LA educator utilizes online platform to teach background, significance of Black History Month

LOS ANGELES (KABC) -- A local teacher is using an online platform to teach kids the background and significance of Black History Month, while opening the door for conversations at home.

Jacqueline Shaprow's parents taught her courage and the power of love. It's something Shaprow works to instill in the hundreds of children she teaches online around the world; in particular, helping African American youngsters understand who they are by learning Black history.

"I want them to remember how far we've come, and that if they work hard and they focus, they will be able to make the world better than it is right now," said Shaprow.

Shaprow has taught Zoom classes to at least 800 children from the ages of five to 15 since the pandemic began. She teaches math, reading, writing, Black history and more. She prides herself on helping underprivileged children find ways to overcome their hardships.

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California has been a focal point of social movements since its founding. Last year, the Black Lives Matter movement gave rise to new activists, including a teenager who led a massive protest and found out activism has been in her family for generations.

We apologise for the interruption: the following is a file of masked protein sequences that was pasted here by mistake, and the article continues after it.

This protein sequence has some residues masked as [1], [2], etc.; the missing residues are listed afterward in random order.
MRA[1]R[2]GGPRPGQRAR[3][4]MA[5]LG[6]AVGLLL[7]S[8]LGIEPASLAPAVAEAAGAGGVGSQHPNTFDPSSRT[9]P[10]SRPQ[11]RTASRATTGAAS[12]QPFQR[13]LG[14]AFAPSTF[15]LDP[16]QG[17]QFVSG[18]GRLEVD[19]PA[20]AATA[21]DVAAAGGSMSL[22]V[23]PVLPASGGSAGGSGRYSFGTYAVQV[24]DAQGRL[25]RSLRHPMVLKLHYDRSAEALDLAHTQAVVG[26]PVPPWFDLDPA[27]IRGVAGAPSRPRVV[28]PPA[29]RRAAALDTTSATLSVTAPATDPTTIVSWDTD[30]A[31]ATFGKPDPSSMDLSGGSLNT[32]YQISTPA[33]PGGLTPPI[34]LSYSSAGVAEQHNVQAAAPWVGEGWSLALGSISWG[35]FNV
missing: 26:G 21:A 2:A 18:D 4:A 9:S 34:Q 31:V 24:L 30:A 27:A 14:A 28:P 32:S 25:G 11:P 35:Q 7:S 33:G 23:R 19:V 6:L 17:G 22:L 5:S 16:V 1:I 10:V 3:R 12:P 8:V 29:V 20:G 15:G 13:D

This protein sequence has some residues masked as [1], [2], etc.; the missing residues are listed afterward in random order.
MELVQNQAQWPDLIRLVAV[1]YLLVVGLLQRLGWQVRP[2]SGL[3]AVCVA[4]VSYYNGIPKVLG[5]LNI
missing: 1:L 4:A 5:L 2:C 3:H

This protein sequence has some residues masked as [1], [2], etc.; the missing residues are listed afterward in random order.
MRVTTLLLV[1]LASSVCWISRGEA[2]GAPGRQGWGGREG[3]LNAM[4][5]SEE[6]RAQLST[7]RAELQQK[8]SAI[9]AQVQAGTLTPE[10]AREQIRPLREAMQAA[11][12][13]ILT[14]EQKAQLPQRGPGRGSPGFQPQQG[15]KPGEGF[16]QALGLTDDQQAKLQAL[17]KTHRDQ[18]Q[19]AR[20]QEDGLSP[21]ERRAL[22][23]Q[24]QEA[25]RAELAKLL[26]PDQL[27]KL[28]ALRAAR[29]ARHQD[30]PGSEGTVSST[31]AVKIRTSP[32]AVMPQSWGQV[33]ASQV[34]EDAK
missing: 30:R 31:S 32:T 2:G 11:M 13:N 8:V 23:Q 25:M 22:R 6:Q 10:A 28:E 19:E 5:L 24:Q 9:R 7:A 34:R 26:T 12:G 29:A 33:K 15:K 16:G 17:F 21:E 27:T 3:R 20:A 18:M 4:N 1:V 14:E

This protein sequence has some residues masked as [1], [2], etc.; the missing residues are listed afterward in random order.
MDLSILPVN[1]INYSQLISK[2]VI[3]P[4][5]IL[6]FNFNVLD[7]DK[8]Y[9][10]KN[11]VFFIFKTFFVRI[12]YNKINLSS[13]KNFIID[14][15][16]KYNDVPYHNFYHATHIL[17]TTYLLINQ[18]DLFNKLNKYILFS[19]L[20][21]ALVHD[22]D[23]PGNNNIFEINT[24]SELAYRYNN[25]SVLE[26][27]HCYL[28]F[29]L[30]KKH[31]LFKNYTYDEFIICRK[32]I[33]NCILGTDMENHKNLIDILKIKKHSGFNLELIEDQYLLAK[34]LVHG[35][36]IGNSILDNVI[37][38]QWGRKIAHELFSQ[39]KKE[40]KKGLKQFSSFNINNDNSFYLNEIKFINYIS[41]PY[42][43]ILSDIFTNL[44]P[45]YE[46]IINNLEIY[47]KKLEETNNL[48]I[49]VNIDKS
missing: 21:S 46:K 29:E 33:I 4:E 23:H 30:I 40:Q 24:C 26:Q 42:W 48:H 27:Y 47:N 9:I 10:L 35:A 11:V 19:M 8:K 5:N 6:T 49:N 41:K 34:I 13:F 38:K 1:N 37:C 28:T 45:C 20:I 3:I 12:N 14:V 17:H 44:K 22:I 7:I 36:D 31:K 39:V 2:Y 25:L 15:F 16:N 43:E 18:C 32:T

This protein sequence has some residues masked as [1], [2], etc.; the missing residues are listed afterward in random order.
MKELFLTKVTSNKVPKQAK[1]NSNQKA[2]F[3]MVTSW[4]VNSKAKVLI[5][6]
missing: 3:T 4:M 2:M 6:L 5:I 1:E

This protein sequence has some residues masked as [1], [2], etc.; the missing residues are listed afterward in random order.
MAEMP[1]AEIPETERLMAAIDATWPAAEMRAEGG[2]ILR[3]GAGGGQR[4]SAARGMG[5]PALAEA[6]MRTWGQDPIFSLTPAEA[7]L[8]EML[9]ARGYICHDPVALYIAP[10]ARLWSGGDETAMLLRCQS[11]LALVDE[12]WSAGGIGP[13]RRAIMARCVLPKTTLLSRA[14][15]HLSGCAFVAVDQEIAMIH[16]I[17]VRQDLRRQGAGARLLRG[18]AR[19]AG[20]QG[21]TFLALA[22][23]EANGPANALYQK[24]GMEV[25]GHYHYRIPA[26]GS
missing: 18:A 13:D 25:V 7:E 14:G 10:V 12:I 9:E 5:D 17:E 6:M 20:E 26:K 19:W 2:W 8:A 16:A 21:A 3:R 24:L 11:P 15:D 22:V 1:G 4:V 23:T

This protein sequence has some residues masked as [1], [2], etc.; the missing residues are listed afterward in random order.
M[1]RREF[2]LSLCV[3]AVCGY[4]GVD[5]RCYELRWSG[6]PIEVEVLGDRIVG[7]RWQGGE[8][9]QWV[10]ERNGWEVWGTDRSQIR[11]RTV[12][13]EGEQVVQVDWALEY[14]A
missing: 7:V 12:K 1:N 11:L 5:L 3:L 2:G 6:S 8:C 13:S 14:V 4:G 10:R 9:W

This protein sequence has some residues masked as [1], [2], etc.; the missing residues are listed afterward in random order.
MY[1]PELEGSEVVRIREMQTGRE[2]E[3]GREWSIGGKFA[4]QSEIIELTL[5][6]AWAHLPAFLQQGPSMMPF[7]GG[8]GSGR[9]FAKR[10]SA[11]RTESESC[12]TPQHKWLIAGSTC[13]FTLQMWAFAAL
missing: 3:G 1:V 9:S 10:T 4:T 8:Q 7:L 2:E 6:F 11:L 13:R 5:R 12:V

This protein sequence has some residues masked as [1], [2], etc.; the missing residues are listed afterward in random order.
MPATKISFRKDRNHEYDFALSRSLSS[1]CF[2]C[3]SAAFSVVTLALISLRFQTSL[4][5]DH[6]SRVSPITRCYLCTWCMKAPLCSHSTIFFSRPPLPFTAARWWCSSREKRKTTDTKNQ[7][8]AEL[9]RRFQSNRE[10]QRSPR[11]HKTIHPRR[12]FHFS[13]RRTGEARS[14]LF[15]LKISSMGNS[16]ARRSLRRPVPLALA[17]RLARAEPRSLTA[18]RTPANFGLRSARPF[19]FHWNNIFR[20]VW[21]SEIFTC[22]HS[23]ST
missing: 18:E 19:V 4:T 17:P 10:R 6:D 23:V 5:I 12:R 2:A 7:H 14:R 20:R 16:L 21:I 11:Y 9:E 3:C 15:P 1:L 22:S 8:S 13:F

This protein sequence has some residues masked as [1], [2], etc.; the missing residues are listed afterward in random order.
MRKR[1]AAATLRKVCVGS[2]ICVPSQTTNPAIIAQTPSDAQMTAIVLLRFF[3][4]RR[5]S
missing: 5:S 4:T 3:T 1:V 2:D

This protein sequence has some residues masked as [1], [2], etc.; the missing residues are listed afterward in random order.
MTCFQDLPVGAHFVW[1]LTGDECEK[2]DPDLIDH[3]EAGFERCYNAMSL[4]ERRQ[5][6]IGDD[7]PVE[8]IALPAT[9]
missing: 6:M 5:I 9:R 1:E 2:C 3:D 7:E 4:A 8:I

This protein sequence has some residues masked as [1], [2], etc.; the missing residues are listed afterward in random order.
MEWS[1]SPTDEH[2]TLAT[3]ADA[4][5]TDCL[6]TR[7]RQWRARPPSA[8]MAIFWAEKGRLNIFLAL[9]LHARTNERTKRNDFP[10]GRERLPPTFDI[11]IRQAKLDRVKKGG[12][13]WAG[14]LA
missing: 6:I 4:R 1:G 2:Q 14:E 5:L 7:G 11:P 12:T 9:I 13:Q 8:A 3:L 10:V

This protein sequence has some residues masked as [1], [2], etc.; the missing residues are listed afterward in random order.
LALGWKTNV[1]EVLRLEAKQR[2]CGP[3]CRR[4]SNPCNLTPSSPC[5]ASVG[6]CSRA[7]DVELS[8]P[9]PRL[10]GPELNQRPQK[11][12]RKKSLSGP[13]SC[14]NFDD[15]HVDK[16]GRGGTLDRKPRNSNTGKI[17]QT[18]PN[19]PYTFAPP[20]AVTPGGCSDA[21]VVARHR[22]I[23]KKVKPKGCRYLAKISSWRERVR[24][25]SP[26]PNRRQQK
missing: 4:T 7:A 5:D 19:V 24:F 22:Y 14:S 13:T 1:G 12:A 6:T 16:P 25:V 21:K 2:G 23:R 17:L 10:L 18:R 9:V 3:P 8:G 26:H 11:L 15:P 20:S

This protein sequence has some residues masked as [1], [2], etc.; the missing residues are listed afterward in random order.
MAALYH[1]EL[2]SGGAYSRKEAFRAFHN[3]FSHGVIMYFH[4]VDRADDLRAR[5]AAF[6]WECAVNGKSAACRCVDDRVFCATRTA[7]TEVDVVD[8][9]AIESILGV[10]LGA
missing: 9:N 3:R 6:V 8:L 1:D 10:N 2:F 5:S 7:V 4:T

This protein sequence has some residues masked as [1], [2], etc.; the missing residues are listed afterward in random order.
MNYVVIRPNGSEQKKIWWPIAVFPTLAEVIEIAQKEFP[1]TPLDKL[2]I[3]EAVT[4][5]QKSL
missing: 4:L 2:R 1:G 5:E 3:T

"We all look to the great Maya Angelou: she said there are so many clouds and without those we don't have the rainbows," said Shaprow.

Agustina Ferguson says Jacqueline is teaching her twin sons to embrace their identity.

"I want them to have depth in their identification with their Blackness and just to use your privilege if you have it if you have access to an educator like Miss Jacqueline," said Ferguson. "She's biracial as are these kids and she's really able to speak to them in a way that they understand. They don't look fully Black, but you are Black in this country and how to make sense that which is hard for me. I'm Asian American so I really deeply appreciate her ability to speak to to them frankly and make it comfortable."

"I do like getting taught by her. She's teaching us math, reading writing and Black history," said 6-year-old Django Ferguson.

The goal is to inspire children to be their best.

"If they can keep their focused on that goal and to try to block out the distractions that they can make a big difference," said Shaprow.

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